Twelfth of July highlights the North’s uncertain future

Northern Irish youth should be able by now to wake up to more than ashes and hangovers

Bloomfield Walkway bonfire in east Belfast on Monday after Belfast City Council asked bonfire builders to reduce its size. Photograph: PA

Bloomfield Walkway bonfire in east Belfast on Monday after Belfast City Council asked bonfire builders to reduce its size. Photograph: PA

 

The girls were sitting out on picnic chairs at the edge of the estate, sipping cider from cans, chatting, watching the men on the green below. The place was a mess. On Friday night, after three months of preparation and building, Northern Ireland’s self-styled biggest bonfire, at Kilcooley, in Bangor, Co Down, had collapsed, the disaster captured, of course, filmed and shared, to a mix of dismay and delight, depending on your politics.

When I visited on Monday night, the place was a mess, but the tumbled ruin was beginning to take shape again. Shattered pallets, crushed cans, torn pizza boxes littered the sun-bleached green around which men moved purposefully about, lifting and laying, shouting instructions to the drivers of two cherrypickers.

The girls were friendly but shy. “I’ll get someone to talk to you,” one of them said, picking up her phone. A man with a face like thunder stormed up from his work below. “We hate you,” he said. “You’re all liars. Fake news. Doesn’t matter what we say. You do nothing but victimise us and deny us our rights. You’re as bad as the politicians and you’re paid by the politicians.” Welcome to loyalist Ulster.

Stormont is silent and there is no sign that the executive and its assembly will return. Westminster is in the turmoil of a Tory civil war, and refuses to introduce direct rule. Indeed Theresa May appeared to set Northern Ireland entirely adrift when she spoke of her “Brexit deal for Britain”, excluding from her disunited kingdom its most westerly province, despite her absolute reliance upon the bought votes of the DUP.

Certainties

But some certainties remain. Tonight is the 11th night, and at midnight, in the heartlands of Ulster loyalism, monumental bonfires will be set ablaze and there will be roars of “no surrender” once again. While the angry man ranted, another man approached, took off his work gloves and extended his hand. “Shake the hand of the man that rocked Northern Ireland,” he said. “Do you know who I am?” Yes. “Well, don’t use my name.”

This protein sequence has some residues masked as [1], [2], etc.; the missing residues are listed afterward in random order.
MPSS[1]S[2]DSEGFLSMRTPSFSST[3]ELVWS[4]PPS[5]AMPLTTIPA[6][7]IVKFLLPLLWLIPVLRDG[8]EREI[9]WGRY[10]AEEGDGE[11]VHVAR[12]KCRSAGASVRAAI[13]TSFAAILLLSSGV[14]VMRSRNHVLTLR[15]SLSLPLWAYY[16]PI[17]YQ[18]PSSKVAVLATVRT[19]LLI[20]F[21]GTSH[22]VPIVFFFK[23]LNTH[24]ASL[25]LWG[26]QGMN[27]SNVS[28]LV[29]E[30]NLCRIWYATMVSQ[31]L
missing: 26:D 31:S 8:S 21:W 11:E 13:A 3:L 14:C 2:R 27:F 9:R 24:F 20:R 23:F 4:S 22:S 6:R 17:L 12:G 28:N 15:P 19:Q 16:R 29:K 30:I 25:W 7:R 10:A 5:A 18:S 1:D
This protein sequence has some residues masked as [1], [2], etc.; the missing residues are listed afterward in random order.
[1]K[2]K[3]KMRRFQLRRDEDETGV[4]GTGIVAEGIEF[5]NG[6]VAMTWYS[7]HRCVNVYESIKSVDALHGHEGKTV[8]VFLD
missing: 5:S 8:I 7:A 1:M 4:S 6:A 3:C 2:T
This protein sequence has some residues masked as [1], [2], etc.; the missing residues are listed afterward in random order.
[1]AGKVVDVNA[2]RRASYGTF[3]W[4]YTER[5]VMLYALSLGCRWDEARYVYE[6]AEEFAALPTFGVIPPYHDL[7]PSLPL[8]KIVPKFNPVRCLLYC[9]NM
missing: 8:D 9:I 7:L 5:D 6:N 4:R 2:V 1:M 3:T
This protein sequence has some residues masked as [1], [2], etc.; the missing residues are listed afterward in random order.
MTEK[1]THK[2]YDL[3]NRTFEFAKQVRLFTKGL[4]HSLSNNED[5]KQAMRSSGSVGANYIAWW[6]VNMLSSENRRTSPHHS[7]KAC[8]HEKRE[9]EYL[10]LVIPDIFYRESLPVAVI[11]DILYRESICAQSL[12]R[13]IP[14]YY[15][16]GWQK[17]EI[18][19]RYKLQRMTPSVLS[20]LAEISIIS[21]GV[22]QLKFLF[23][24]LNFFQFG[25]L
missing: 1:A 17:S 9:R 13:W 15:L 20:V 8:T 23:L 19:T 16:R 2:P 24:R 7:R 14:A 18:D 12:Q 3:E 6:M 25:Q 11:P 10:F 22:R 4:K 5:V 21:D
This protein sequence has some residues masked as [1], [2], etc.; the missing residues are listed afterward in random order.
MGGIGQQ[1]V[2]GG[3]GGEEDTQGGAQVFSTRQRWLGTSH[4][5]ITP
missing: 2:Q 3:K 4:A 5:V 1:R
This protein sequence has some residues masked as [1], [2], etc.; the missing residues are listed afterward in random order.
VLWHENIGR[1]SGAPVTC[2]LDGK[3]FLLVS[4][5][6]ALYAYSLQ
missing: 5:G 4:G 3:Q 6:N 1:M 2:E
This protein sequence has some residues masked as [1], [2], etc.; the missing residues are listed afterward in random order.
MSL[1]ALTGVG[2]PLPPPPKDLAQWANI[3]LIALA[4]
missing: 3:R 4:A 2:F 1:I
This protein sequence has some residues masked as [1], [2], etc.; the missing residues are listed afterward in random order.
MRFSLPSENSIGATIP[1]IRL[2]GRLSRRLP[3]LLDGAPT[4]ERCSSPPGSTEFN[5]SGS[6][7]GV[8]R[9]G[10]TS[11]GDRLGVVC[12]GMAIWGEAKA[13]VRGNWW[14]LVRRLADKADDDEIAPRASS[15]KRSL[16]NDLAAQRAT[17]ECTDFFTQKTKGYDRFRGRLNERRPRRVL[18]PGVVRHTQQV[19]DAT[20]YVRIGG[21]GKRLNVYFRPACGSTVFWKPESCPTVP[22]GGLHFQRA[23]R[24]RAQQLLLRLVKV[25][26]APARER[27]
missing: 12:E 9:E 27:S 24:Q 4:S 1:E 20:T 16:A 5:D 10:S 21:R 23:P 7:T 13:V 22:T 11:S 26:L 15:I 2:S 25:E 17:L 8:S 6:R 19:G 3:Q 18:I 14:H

The boys, like the girls watching them, said they loved the 11th night, and they love the 12th. “I’ve been stacking bonfires since I was a year old and my father and grandfather before me,” said the man. “It’s what keeps our community together. We get a wee grant now and we have a big party with bands and a funfair and all the rest.”

The grants include agreements that no paramilitary trappings should surround the bonfires and that they should not pose risks to the public. At Kilcooley there are flags for the UVF, the UDA and the Ulster Freedom Fighters, the name used by the UDA for its killers. The man said the flags were commemorative. I asked about the UFF ones. He said there were none. “The UDA is part of this community,” he said. “That is the bottom line.”

The hard men will always find ways to thrive in the macho North

A council spokesperson responded to my inquiry about the funding but made no reference to the paramilitary aspect: “The council under its cultural expression agreement provides funding to support positive community festivals associated with bonfires that positively celebrate local cultural and family participation and encourage cultural/educational and diversionary activities.”

The Orange Order has ads on the sides of buses and on billboards reminding those who will party tonight that: “It’s about the battles not the bottle.” But the slabs of cans getting carted out of off-licenses the length and breadth of the North suggest that the latest generation of young loyalists see no incompatibility.

Legacy of conflict

The man drew my attention to a mural for a local flute band, named after the UDA. “That’s demilitarisation,” he said. The list of names commemorated on the mural included some of young men who had killed themselves, he said.

“It’s a working-class legacy of conflict,” he said. Bangor is wealthy, but Kilcooley is full of families suffering from British austerity cuts to welfare payments. The man has a big job and is often photographed with DUP politicians, though he did not demur when his mate denounced the party as “crooks that don’t give a shit about us”.

He told me his eight-year-old daughter was at a private school but still played in a flute band. “She’s posh but she still sings the Sash,” he said.

The man said the Kilcooley bonfire was going to be the biggest and best. “You’ll see it from space,” he said. Tinderbox conditions after weeks of intense heat are causing the annual anxieties of those at risk from the bonfires to escalate. In east Belfast there are tense negotiations because several terraces of traditional redbrick houses are overshadowed by a monstrous structure.

Attempts by local councils to intervene are mocked by flags that will be burned in the fire claiming the councils are run by the IRA.

It isn’t just the loyalists. In Derry, a handful of so-called dissident republicans are fomenting old sectarian hatreds and sending out young fools to stone Protestants in the Fountain area. Come August they will enourage them, no doubt, to build a bonfire in the middle of the road to commemorate internment again, too.

The hard men will always find ways to thrive in the macho North but the young should have been able by now to wake up in the morning to more than hangovers and ashes.

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